Personalization amplifies engagement, and engaged users spend more time inside a product. Since users will not be using the product similarly, you should offer different onboarding journeys.
With a digital adoption platform like Lou, customer success and product teams can create custom onboarding flows for each user segment. Segments allow you to display different experiences to different types of users interacting with your platform. You can seamlessly add pre-defined user data to the Lou platform; or, you can build segments based on what a user has/has not done within the platform.
Front-load the product's value
The quicker a product can show users how to solve their issues, the more they will want to keep using it. Baking in "quick wins" for the user can encourage momentum and makes your users see how easy the product is to use.
To front-load value, determine what a quick win looks like. A quick win could be walking users through an onboarding tour to completion if the product has a singular focus. For example, if the product is a text communication tool, the result could be creating a message and hitting send. To figure out what your users consider a win, analyze the data and locate where churn quickly drops off: that's where your users are finding their successes.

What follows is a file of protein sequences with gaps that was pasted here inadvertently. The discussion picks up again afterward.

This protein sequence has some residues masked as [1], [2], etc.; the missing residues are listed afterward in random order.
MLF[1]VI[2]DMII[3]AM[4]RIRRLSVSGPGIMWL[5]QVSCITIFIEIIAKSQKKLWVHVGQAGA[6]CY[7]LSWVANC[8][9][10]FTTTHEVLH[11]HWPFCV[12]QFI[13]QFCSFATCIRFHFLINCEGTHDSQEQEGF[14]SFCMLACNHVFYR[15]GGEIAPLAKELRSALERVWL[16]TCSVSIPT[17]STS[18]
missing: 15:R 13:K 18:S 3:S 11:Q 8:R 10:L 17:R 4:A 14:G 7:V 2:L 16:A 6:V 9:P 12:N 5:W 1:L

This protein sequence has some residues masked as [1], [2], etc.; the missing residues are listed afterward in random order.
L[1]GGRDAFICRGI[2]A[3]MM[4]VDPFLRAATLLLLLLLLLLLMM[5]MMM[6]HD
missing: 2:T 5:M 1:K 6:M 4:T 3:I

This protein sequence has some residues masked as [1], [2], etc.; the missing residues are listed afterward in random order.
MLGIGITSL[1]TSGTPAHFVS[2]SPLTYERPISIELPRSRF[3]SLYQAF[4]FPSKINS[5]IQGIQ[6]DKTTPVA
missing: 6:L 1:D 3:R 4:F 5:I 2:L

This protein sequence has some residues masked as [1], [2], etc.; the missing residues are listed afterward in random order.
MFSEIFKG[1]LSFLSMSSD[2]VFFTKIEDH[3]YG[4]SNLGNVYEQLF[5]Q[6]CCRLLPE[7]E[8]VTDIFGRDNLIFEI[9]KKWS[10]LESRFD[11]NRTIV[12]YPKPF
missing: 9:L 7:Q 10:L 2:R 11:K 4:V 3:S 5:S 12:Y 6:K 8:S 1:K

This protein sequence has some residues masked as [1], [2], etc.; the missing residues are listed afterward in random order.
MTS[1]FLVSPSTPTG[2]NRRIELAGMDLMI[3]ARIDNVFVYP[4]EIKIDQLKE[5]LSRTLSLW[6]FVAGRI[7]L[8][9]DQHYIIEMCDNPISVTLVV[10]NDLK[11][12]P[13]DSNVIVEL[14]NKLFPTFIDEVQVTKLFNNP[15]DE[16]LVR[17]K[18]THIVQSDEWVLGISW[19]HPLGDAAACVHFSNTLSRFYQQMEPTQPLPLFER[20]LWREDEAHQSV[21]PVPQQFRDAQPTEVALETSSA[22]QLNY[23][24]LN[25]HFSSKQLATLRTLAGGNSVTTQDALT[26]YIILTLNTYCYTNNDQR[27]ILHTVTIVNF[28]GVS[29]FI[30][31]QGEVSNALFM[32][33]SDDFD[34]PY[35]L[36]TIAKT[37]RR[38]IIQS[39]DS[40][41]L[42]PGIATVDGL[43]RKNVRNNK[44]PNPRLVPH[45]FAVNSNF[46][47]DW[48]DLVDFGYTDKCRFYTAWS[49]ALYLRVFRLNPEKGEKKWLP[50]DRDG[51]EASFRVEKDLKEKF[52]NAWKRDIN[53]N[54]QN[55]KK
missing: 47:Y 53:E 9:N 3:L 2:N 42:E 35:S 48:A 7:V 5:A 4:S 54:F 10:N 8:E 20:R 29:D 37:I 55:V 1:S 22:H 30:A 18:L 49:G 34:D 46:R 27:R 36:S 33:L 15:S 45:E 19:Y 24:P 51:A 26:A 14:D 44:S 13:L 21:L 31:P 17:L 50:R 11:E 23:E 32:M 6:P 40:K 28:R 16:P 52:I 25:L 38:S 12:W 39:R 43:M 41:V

But if the product is multi-functional or complex, concentrate on giving the user a fundamental understanding of a small part of the platform, encouraging them to complete a task in a specific area. For example, a task management tool could walk a user through creating a new project, then entering a few to-do's and assigning due dates.
When creating those wins for your users, make a celebration out of it and congratulate them. Asana motivates its users by randomly generating a "celebration creature" that soars across the screen when a user marks a task complete. The recognition promotes a positive psychological reaction within your user, giving them more reason to stick around and keep using the product.
Implement an onboarding checklist with a progress bar
The purpose of solid user onboarding is to take the user on the shortest journey to find value. We have already covered how to figure out what the user wants to achieve, but you also need to show them the fastest route to accomplishing their goals.
Luckily, checklists are a fantastic user onboarding element that naturally triggers the innate need to complete tasks and pushes users to complete essential activation points.